If I were you I'd leave them be. They aren't happy with transplanting. Why not check with the California gardening forum and ask if they know better as to it's habits out in God's country?
Here they remain dormant until spring and then grow in clumps and are in bloom in June. If they're kept deadheaded they go on and on until frost. I'm better off moving them in August or September and then they settle in for the winter and do fine the next year.
Elaine, there are a number of varieties of Echinacea. My regular pink stuff does get very tall. but taller in one garden than in another.
I also started some white stuff from seed and find it's much smaller. Then, I have some plants in my garden which I think may be crosses of the two varieties. I expect that yours will bloom eventually, and when it does, you will want to dead head it regularly to keep it under control. If you don't it will seed freely in the garden and you'll end up with way more than you really want.
I've ordered some of the yellow stuff for this summer and look forward to trying it.
Yes, please take a photo or two so I can know what you are talking about when it comes to height. My Echinacea plants were only three feet tall including flowers. I may try to switch over to your variety. Do they have the same hypnotic effect on butterfies as the White Swan variety?
I might have the yelow echinachea, depends on whether you are a lumper or a splitter, i have wHat used to be Echinechea maxima, now usualy sold as Rudbeckia maxima, bloom stalk about 8 feet tall and large cabbagy gray leaves, nice plant if a bit vulgar in bloom , actually rude as a matter of fact, talk about butterfly porn, lol. Let's just say it is masculine in appearance. BRIGHT, as you said pretty much blinding, i find it uncomfortable to look at when the sun is on it but then even daffs can do that if it is one of the stronger ones. yellow blossoms about 6 inches across and about 4 in height after 4 years, considerably smaller when younger, more like a healthy black eyed susan. The E. paradoxa , i have only seen in pics.
The two Echinacea (White Swan) that I was mentioning earlier have come back from dormancy with a vengeance. LOL...Actually there are small yellow-green growths at the base of these two Echinacea. Now, only time will tell whether they make it or not.
I posted in the PlantFiles about this too but so far no response so maybe someone here has an idea. I bought 3 Purple Coneflowers (Echinacea) from Lowe's about 6 weeks ago. Planted them in the ground, and they've done...nothing...there might be one or two new little leaves, they haven't died, not grown, not wilted, nothing? Just sorta sitting there. Good soil, tested the PH...just under 7...Plenty of sun...anybody got any ideas on this?
Pirl is right. I think roots is the answer. These will put on new growth this coming spring and really take off. The Echinacea is perennial and the fall is the time to plant perennials so the roots will get established before summer heat. Patience ~ MJSPonies ~ you will be posting blooms with the rest of us next spring...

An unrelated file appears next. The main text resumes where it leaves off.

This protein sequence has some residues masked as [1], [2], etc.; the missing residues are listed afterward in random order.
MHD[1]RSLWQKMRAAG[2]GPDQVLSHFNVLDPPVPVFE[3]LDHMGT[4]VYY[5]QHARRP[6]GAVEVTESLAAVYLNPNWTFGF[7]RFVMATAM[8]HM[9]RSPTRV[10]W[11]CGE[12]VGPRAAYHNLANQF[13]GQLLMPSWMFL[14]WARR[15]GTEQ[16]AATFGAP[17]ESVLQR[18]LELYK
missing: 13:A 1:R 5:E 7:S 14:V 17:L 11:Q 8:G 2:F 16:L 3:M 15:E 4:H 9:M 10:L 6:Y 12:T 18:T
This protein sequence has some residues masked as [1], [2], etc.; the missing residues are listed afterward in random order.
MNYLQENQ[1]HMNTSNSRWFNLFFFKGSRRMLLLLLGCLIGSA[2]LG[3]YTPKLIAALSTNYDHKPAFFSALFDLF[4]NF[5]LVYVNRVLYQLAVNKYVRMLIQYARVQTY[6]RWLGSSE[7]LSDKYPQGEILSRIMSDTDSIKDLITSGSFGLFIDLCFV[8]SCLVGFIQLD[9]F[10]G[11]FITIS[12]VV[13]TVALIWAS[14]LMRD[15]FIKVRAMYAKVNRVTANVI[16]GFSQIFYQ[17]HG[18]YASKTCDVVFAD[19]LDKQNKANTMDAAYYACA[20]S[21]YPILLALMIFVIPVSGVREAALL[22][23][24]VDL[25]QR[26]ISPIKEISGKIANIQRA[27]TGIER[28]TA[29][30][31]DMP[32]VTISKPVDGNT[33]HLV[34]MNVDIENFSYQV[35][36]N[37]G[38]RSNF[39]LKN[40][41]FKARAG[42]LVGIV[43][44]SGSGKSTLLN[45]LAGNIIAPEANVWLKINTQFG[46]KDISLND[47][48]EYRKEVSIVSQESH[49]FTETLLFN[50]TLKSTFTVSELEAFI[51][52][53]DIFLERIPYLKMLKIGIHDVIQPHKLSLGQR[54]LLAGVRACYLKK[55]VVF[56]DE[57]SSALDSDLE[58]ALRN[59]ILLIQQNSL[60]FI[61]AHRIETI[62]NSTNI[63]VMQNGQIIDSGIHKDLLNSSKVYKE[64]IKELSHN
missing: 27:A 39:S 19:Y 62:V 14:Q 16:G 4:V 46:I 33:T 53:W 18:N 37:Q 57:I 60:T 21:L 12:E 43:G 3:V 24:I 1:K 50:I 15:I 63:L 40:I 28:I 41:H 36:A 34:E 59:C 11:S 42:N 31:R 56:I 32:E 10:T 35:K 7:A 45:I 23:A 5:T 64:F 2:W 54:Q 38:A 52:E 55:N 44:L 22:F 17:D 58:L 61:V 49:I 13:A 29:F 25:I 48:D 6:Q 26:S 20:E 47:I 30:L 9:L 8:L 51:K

I bought a purple coneflower plant maybe 6 weeks ago and planted it in my vegetable bed. It is still alive but hasn't grown any. Since reading about it the vegetable bed might not be the best place since it will get so big and is a perennial. What could be the reason it hasn't grown? Everything else in the bed has done well.
6 years ago when my son was in high school, they joined the monarch watch program. The class created a butterfly garden at the school. This was cared for over several years and data collected, caterpillars raised, butterflies released, etc. The kids were all excited about this project and the first year they brought home plants for a butterfly garden at home. The garden included milkweed, purple coneflower, butterfly weed and a couple of others. With zero help from me, the pruple coneflower has take hold and taken off. I have close to two acres of it growing and thriving. I am not complaining. I love it. Maybe someday I can call it a cash crop? lol The first few plants were planted near the front pond. It is low ground. I guess they liked the moisture. It is a very hardy plant and easy to grow. It is after all a weed that you see along roadsides at least here in the midwest.
Well, the rabbits have eaten all but one of the 3 plants that I bought. Only 2 leaves left on the 3rd. The crowns are still there...so I think I might just wait a bit and get some more but put in pots till spring...little hopping brats!!!!
pirl...I've got a Beagle...You'd THINK!! he'd chase the rabbits away. Or maybe they are "ninja rabbits"! Here you rarely seem them during the day. They are out in the middle of the night. When Kobe ( beagle boy) is sleeping...
We had two beagles from the rescue shelter, then one day on a merry chase Joey was killed by a deer. Anyhow, he was hardly the true hunter but Suga, his buddy, was great at sneaking up on rabbits but she never caught one except in her dreams. Joey would find that bag of Blood Meal in the garage and empty the contents trying to find a reward. I never realized how attractive the scent of it was for a hunting dog.
I dont grow my own but i do use it in a tincture form. I purchase the dried herb and siaok it in grain alcohol for about 6 weeks, then strain and bottle it... is good for taking when you feel a cold coming on. it helps to either knock it out completely, or at least shorten the duration and lessent he symptoms!
I used to take the tincture form, now I just save the dried seed heads, I break apart the receptacle and just chew, like cinnamon toothpicks, spitting out the pricklies when the flavors gone. There is some arguement as to weather the roots, or the seeds are more medicinal. This gives my mouth the same fuzzy, tingling feeling a good tincture does, without the alcohol and work.